[Python-3000] Support for PEP 3131
Stephen J. Turnbull
stephen at xemacs.org
Sat May 26 09:42:57 CEST 2007
Jim Jewett writes:
> > How about a regexp character class as starting point?
> I'm not sure I understand. Do you mean that part of localization
> should be defining what certain regular expressions should match?
No, I meant simply a list of character ranges, as characters. The
definition of "safe ASCII" would be something like
Your table format is better. If people want to put the actual
characters in comments (maybe in source files to be preprocessed
before installation), let them.
> So long as we allow tailoring, I think the maximal set should be
> generous -- and I don't see any reason to pre-exclude anything outside
Cf characters? Are we admitting "stupid bidi tricks", too?<wink>
But I'll tell you what my reason is: we want to be in a position to
avoid prohibiting previously acceptable characters wherever possible.
> There are people who like to use names like "Program Files" or
> "Summary of Results.Apr-3-2007 version 2.xls"; I expect the same will
> be true of identifiers. So long as the punctuation is not ASCII, we
> might as well let them.
Why not let them use ASCII punctuation, as long as it's not Python
Ie, for one thing, we might want to do something with that punctuation
some day. For example, I could imagine using guillemots to denote
rawstrings or to substitute for triple quotes. Local parsing (as done
by program editors) would be easier with directed quotes. Etc. For
reasons of visual distinctiveness, we might choose to use Chinese or
> The other committees say to exclude certain scripts, like Linear B and
> Ogham. And not to allow mixed scripts, at least if they're
> confusable. But I really don't want to explain why someone using
> Cyrillic can't use certain (apparently to him) randomly determined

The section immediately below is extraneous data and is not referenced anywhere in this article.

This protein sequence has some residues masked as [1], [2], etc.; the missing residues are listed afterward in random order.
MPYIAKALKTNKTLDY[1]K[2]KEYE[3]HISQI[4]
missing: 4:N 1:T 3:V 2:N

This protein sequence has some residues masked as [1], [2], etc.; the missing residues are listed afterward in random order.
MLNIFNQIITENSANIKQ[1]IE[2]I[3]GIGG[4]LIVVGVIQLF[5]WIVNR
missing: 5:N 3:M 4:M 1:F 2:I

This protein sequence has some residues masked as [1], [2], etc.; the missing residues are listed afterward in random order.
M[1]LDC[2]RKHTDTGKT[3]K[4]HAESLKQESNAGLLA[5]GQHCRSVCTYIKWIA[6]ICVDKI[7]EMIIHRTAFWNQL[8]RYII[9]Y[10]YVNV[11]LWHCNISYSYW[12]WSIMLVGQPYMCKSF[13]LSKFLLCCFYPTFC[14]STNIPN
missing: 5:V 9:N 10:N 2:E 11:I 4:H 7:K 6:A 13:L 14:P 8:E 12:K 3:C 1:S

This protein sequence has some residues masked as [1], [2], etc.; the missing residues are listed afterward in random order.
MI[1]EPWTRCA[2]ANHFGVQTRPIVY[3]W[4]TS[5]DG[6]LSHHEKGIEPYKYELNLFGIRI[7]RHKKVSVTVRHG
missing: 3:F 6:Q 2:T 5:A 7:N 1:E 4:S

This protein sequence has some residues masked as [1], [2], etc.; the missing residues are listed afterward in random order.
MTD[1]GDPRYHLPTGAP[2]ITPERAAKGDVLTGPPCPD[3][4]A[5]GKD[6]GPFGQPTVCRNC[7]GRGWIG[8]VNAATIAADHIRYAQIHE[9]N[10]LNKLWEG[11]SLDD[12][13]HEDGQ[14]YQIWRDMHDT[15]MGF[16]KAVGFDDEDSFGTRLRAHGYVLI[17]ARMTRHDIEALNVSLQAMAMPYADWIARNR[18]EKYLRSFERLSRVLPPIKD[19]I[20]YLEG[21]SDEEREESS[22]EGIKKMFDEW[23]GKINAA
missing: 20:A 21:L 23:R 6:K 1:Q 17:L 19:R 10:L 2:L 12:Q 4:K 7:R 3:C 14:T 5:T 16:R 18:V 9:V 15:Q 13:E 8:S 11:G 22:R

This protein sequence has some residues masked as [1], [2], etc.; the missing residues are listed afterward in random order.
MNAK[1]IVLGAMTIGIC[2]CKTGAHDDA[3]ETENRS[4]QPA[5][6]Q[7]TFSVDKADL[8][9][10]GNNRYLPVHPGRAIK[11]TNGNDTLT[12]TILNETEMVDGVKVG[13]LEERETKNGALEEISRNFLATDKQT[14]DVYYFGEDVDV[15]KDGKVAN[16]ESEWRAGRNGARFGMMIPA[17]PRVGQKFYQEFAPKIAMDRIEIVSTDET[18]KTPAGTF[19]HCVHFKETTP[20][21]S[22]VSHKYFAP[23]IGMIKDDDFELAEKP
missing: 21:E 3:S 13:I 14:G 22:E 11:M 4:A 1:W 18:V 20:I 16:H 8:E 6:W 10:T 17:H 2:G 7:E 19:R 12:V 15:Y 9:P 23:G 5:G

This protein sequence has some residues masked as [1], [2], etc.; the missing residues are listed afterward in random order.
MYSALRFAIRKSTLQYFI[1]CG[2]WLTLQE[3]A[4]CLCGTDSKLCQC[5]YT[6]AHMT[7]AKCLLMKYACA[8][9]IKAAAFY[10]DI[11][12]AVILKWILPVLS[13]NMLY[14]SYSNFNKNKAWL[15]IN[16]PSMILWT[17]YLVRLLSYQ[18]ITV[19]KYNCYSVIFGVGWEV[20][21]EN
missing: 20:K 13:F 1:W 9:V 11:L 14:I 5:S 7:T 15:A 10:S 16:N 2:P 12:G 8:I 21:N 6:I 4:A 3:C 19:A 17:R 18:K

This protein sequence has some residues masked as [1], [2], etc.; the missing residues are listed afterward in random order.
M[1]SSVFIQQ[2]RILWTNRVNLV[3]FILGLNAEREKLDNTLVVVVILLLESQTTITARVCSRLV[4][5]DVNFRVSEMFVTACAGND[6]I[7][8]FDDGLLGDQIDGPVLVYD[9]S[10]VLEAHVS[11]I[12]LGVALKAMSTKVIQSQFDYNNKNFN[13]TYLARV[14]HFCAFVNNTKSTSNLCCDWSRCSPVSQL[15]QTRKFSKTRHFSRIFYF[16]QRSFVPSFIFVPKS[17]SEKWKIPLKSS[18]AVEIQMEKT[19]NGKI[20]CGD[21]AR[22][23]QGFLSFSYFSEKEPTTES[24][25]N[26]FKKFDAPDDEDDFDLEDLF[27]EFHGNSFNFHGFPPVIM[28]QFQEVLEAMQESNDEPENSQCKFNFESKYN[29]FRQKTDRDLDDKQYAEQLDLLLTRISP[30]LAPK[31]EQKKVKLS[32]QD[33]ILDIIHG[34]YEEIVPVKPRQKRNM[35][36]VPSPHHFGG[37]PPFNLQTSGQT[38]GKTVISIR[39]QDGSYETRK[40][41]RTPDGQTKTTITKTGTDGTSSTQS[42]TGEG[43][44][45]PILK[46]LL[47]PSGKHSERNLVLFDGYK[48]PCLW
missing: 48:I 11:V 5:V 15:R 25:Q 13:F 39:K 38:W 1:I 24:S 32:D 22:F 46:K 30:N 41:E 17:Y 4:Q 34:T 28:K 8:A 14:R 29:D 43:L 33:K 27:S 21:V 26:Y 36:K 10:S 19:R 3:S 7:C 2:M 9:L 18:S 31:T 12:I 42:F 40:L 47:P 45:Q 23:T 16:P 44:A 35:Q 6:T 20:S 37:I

> identifiers just because it could be confused with ASCII (or
-1 on restrictions according to confusability or the block. That's a
matter for personal judgement, and there are cheap technical solutions
for those who want to use confusable Cyrillic or Linear B and still
avoid confusion. I think those restrictions are an idea that must be
available (perhaps as a table we distribute), but I think they'll turn
out to suck pretty badly.
> If unicode comes out with a new revision, the new characters should
> probably be allowed; I don't want a situation where users of Cham or
> Lepcha are told they have to wait another year because their
> scripts weren't formally adopted into unicode until after python 3.4.0
> was already released.
Tough call. I'd say, let's cross that bridge when we come to it.
In any case there will have to be some mechanism to access a Unicode
database at either build time or run time. Let them munge that
database if they're in a hurry.
Maybe the way to handle this is to allow private-space characters in
identifiers as an option. That would be doable with your well-known
file scheme. But it's very dangerous across modules.
By the way, this is what the Japanese call the "gaiji" ("outside
character") problem. It's a very tough nut to crack; the Japanese
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